On this episode of Unsupervised Learning Razib hosts Ross Douthat, author of Bad Religion: How We Became a Nation of Heretics, Privilege: Harvard and the Education of the Ruling Class, Grand New Party: How Republicans Can Win the Working Class and Save the American Dream, The Deep Places: A Memoir of Illness and Discovery and The Decadent Society: How We Became the Victims of Our Own Success. A columnist at The New York Times, often on political and social topics, Douthat also reviews movies for National Review. Today Razib talks to him about a topic that is a bit off the beaten path: why is genre fiction, and fantasy literature, still relevant today, and how, in the last generation, did it break out of its cultural ghetto?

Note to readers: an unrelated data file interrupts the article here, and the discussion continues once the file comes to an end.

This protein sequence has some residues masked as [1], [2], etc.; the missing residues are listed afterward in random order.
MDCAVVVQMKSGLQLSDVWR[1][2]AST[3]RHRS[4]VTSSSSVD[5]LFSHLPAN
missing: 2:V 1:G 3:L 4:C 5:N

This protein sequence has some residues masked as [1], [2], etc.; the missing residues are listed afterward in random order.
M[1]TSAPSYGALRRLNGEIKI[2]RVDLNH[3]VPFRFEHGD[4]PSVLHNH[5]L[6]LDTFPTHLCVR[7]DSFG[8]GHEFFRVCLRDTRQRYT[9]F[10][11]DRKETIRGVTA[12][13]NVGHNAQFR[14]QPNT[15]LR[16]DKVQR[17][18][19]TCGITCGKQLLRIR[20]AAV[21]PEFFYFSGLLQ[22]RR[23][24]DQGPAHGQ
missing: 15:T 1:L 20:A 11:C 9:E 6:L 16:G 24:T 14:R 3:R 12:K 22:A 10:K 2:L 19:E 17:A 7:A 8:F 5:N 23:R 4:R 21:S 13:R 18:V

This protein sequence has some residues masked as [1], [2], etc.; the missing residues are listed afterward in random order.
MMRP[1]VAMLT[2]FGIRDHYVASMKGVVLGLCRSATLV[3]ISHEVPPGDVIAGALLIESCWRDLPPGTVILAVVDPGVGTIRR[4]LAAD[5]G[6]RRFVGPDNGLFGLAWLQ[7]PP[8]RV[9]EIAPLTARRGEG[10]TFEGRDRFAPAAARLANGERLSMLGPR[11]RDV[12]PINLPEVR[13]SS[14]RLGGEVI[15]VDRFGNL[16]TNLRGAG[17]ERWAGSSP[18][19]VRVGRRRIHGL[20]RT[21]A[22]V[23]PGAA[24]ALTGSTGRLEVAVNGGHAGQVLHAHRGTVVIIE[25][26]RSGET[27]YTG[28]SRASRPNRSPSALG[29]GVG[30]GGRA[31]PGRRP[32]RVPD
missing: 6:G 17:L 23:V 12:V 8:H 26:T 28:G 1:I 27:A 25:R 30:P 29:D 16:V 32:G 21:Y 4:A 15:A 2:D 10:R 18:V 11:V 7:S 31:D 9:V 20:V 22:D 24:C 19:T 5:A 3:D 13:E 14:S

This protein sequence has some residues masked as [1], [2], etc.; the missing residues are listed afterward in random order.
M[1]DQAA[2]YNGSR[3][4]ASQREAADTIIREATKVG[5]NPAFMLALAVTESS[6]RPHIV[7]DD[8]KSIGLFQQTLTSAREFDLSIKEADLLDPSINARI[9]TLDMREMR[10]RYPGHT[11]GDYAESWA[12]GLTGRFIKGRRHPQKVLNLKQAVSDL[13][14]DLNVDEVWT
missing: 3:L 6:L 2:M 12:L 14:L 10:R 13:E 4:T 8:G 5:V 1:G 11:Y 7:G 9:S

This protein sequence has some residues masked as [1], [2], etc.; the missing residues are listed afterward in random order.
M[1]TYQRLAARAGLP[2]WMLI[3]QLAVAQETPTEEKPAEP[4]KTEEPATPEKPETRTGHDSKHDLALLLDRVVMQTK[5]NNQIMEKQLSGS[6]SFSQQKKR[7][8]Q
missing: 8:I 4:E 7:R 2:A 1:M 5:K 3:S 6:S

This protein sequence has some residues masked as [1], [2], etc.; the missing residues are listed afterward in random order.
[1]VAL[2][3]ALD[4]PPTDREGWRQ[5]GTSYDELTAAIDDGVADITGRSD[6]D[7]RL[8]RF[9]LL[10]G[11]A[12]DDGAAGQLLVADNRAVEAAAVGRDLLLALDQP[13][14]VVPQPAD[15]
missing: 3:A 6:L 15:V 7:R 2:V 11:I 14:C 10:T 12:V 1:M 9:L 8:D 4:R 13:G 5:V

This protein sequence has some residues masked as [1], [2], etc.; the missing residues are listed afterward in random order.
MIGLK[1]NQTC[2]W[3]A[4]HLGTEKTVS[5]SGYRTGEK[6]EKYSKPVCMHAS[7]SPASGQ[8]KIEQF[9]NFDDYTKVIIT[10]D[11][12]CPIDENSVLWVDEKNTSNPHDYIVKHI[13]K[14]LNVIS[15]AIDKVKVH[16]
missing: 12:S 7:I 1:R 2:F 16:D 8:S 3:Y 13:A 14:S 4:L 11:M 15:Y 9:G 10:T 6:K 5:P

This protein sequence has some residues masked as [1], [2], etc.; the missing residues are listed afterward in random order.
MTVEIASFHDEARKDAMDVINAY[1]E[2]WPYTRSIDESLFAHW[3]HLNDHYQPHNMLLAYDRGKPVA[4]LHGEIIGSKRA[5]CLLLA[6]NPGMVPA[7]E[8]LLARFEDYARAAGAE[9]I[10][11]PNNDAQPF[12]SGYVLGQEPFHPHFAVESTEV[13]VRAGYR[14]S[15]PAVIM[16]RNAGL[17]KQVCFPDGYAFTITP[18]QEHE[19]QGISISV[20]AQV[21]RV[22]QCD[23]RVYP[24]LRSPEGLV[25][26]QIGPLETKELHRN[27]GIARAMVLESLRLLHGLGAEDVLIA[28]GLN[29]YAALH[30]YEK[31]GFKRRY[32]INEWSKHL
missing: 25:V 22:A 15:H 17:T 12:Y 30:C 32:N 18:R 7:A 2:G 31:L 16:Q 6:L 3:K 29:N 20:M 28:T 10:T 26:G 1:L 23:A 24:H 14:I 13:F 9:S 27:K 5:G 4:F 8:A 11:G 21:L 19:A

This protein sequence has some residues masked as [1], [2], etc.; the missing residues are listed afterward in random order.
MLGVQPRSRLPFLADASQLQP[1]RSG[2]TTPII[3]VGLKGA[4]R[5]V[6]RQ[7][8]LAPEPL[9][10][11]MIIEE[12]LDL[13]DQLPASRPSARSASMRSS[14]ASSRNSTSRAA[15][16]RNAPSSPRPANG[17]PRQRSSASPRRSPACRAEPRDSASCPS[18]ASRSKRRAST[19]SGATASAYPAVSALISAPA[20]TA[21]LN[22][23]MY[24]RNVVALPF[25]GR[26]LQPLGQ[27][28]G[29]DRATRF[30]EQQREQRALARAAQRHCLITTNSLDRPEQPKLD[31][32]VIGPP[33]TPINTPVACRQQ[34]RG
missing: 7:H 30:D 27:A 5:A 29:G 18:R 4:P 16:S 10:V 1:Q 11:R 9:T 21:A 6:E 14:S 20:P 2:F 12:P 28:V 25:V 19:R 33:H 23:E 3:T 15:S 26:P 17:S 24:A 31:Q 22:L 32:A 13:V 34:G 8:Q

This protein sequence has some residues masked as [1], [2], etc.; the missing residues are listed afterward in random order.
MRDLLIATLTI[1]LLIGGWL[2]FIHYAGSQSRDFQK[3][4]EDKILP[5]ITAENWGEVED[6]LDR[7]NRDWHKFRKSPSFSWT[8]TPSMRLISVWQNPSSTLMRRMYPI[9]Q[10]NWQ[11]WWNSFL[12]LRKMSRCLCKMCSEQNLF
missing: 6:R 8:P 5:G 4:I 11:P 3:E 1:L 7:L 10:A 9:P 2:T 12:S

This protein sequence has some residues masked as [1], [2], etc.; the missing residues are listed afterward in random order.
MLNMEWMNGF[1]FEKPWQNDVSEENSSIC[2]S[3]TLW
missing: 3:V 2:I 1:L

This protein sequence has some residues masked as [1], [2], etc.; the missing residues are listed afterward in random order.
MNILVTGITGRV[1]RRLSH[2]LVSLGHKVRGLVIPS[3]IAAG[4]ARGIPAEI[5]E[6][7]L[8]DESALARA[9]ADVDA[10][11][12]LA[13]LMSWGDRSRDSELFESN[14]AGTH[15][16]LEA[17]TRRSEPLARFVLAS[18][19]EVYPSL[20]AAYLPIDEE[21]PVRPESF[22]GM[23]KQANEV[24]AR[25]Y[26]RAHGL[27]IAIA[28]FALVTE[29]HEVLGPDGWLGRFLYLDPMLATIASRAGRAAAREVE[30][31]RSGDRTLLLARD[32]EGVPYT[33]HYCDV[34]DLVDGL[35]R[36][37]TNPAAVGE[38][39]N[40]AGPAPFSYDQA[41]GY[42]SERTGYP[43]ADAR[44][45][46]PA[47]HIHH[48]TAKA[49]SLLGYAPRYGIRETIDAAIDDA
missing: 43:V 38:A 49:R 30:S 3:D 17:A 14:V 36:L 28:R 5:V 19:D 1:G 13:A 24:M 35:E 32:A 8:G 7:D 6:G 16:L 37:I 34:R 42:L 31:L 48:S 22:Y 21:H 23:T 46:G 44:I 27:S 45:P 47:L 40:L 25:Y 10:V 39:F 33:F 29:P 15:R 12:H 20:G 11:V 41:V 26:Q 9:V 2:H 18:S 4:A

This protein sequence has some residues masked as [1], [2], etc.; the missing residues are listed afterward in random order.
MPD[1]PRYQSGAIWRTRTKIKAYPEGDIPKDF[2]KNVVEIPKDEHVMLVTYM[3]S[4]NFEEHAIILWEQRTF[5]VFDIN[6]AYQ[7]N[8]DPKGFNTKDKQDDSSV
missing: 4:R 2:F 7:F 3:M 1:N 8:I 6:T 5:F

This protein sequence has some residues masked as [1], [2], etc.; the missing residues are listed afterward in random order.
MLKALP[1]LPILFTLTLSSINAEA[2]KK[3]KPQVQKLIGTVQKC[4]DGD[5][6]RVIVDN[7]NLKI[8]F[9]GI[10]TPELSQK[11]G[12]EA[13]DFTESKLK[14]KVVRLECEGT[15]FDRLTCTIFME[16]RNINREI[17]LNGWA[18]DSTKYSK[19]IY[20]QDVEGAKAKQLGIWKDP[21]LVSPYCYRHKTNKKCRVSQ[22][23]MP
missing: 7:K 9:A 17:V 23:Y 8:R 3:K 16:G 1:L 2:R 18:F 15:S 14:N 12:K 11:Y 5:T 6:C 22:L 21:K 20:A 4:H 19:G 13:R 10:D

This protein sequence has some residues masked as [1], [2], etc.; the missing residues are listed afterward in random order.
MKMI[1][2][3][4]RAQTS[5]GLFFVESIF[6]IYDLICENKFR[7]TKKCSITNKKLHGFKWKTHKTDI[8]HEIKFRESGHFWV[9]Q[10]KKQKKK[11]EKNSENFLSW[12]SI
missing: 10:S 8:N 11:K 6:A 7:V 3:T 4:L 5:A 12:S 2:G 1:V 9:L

First, Douthat addresses the massive role that J. R. R. Tolkien’s works have had on the field, how most of modern fantasy is either an imitation of his works or a response to them, and the creative limitations that that circumstance imposes. Razib and Douthat then discuss the various shifts in the genre style over the last 20 years, toward a more gritty and morally ambiguous style exemplified by George R. R. Martin, and the cultural breakthrough of Game of Thrones in the 2010’s. Douthat avers that in some ways genre has come into its own, with the decline in the cultural status of realistic fiction and drama, and the ascension of “comic book movies.” While Razib believes that Marvel films are arguably fantasy, Douthat disagrees, believing their contemporary settings disqualify them. They also address whether fantasy is actually simply the channeling of premodern narrative styles that go back to the Epic of Gilgamesh or the Iliad. They address the somewhat exceptional success of Game of Thrones on television and the failure of Amazon’s Rings of Power and The Wheel of Time. Finally, Douthat talks about his unpublished fantasy novel, The Falcon’s Children.